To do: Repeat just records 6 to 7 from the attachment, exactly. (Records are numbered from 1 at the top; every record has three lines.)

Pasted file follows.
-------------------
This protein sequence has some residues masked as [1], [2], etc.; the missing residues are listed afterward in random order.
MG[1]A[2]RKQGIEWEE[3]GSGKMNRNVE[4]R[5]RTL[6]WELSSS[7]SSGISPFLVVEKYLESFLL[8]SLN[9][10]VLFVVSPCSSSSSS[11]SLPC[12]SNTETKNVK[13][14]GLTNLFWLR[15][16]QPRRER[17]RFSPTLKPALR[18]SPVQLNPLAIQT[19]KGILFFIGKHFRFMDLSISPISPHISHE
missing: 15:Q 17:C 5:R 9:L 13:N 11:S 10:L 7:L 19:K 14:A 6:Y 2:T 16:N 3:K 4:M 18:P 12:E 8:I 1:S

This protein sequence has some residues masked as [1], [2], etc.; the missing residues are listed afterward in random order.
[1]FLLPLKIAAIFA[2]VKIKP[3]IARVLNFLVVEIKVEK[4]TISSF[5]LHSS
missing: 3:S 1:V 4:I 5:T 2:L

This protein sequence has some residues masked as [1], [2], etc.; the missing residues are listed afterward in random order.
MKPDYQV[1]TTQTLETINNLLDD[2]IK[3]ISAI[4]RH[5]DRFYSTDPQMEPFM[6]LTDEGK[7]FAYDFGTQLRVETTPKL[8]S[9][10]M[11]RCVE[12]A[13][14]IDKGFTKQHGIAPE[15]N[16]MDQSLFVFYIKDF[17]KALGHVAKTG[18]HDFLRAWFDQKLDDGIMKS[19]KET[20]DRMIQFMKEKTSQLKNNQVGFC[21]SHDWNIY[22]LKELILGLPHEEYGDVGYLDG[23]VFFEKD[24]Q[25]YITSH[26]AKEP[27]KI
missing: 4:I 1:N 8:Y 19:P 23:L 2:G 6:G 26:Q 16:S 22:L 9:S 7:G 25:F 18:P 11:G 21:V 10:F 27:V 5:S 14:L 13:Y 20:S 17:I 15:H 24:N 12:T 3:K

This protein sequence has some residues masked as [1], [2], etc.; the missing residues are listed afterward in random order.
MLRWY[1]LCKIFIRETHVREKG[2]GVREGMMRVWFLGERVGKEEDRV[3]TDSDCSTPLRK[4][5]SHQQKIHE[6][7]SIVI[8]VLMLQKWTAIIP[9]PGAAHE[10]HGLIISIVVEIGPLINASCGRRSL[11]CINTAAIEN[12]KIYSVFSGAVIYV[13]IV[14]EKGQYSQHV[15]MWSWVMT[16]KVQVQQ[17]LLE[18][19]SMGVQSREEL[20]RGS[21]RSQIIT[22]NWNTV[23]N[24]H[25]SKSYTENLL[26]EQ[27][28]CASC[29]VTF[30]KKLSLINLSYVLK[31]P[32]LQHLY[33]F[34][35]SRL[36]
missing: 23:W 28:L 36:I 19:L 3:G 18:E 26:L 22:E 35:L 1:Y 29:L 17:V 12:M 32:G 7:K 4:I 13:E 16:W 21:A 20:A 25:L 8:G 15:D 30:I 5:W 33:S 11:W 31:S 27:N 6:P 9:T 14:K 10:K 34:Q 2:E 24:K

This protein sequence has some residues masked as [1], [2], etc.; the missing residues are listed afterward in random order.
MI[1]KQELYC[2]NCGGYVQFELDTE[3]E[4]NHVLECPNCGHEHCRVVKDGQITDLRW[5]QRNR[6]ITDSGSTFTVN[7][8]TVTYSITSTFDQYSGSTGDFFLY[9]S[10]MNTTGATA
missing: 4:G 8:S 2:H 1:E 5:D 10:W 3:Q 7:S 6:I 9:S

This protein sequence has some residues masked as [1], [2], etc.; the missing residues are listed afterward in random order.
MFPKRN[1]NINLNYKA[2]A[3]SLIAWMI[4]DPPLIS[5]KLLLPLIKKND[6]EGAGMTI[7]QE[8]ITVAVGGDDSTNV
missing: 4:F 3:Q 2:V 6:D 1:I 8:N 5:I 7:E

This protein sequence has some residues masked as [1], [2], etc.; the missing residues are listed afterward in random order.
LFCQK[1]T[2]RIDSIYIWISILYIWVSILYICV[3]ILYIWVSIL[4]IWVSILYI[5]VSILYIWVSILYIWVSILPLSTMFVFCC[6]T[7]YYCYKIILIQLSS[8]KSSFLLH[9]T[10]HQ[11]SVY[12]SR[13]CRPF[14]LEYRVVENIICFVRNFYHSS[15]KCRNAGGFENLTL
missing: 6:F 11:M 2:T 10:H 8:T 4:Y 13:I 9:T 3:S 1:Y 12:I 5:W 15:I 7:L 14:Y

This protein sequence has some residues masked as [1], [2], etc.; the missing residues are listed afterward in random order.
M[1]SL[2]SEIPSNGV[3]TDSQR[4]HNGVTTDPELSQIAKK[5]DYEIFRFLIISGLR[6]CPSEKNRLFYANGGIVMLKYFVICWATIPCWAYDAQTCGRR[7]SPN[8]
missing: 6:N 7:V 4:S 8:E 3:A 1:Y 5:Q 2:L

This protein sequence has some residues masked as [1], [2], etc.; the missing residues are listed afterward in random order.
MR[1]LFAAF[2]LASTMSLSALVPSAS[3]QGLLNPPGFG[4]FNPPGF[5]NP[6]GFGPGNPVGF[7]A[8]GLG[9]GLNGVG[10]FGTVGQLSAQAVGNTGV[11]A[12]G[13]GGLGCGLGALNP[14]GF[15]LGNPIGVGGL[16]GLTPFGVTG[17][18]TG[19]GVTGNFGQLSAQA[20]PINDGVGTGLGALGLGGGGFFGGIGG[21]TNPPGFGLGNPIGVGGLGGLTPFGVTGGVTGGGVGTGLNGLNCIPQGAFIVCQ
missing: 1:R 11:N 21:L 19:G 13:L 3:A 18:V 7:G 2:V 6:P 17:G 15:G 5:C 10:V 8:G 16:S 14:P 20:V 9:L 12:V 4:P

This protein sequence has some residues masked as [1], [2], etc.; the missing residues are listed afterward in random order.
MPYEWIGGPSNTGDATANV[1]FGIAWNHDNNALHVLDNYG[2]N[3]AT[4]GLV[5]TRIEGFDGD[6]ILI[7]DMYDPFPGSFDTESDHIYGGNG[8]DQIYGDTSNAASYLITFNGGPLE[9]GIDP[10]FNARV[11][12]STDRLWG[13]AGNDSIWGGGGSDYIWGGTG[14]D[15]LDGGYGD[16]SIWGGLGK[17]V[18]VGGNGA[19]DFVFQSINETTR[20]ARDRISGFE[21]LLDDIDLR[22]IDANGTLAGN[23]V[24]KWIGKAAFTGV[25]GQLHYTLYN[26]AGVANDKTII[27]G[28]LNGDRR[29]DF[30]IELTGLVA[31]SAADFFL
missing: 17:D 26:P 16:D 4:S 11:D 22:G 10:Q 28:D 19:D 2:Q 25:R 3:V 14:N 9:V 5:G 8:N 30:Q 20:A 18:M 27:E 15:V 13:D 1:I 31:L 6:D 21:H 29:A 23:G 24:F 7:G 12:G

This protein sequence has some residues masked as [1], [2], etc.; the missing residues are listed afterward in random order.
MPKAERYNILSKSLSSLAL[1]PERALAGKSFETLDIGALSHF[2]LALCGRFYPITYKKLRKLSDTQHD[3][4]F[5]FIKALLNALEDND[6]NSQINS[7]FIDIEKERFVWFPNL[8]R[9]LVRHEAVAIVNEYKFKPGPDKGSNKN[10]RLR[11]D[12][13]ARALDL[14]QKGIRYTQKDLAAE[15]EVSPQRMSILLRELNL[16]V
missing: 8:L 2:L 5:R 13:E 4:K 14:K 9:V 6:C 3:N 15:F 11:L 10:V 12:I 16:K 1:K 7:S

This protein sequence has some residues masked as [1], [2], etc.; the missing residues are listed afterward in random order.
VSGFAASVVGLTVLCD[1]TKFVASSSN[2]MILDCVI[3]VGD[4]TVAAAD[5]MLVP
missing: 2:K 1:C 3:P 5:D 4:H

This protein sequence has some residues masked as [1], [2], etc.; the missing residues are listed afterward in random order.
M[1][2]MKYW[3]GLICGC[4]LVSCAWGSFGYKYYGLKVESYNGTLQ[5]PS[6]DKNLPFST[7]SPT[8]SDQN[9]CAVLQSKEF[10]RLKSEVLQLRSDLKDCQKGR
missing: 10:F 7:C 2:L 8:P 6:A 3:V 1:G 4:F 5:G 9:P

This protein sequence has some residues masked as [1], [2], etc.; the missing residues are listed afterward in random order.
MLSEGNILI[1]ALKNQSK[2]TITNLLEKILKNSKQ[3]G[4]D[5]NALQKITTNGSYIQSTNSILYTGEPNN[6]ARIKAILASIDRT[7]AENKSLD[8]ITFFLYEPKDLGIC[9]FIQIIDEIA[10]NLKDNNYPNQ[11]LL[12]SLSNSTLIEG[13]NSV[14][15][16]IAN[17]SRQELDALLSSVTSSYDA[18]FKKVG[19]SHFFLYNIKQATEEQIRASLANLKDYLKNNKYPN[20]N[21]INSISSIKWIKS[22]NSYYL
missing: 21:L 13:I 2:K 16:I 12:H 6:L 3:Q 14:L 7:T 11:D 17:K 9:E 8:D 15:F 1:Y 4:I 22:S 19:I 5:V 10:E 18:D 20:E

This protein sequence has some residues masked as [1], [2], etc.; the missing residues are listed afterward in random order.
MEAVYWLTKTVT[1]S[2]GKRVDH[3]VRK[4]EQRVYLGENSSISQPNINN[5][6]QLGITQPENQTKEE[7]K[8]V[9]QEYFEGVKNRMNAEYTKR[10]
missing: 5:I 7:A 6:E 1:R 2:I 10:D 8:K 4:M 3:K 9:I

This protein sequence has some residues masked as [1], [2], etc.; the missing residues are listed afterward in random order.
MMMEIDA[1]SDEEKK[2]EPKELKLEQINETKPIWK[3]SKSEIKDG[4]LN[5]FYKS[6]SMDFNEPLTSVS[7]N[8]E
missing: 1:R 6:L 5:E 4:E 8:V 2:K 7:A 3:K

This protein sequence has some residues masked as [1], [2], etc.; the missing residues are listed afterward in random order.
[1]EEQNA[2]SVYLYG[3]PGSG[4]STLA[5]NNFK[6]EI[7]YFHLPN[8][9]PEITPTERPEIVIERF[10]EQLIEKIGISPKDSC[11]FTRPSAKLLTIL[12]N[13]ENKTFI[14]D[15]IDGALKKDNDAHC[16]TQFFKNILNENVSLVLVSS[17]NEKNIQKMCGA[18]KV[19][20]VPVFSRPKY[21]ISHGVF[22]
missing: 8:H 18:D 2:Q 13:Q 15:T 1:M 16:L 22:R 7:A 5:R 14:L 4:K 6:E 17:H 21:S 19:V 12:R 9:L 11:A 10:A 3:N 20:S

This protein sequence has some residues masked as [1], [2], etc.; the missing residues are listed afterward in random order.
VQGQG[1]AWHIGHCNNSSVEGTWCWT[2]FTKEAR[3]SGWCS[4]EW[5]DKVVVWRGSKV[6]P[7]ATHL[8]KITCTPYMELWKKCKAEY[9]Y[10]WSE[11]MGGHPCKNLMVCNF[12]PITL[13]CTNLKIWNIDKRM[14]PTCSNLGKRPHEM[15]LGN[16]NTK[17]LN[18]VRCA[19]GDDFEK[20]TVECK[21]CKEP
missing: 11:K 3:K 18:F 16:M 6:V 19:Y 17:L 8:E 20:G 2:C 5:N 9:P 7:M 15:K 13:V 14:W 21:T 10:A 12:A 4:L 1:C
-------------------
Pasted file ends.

This protein sequence has some residues masked as [1], [2], etc.; the missing residues are listed afterward in random order.
MFPKRN[1]NINLNYKA[2]A[3]SLIAWMI[4]DPPLIS[5]KLLLPLIKKND[6]EGAGMTI[7]QE[8]ITVAVGGDDSTNV
missing: 4:F 3:Q 2:V 6:D 1:I 8:N 5:I 7:E

This protein sequence has some residues masked as [1], [2], etc.; the missing residues are listed afterward in random order.
LFCQK[1]T[2]RIDSIYIWISILYIWVSILYICV[3]ILYIWVSIL[4]IWVSILYI[5]VSILYIWVSILYIWVSILPLSTMFVFCC[6]T[7]YYCYKIILIQLSS[8]KSSFLLH[9]T[10]HQ[11]SVY[12]SR[13]CRPF[14]LEYRVVENIICFVRNFYHSS[15]KCRNAGGFENLTL
missing: 6:F 11:M 2:T 10:H 8:T 4:Y 13:I 9:T 3:S 1:Y 12:I 5:W 15:I 7:L 14:Y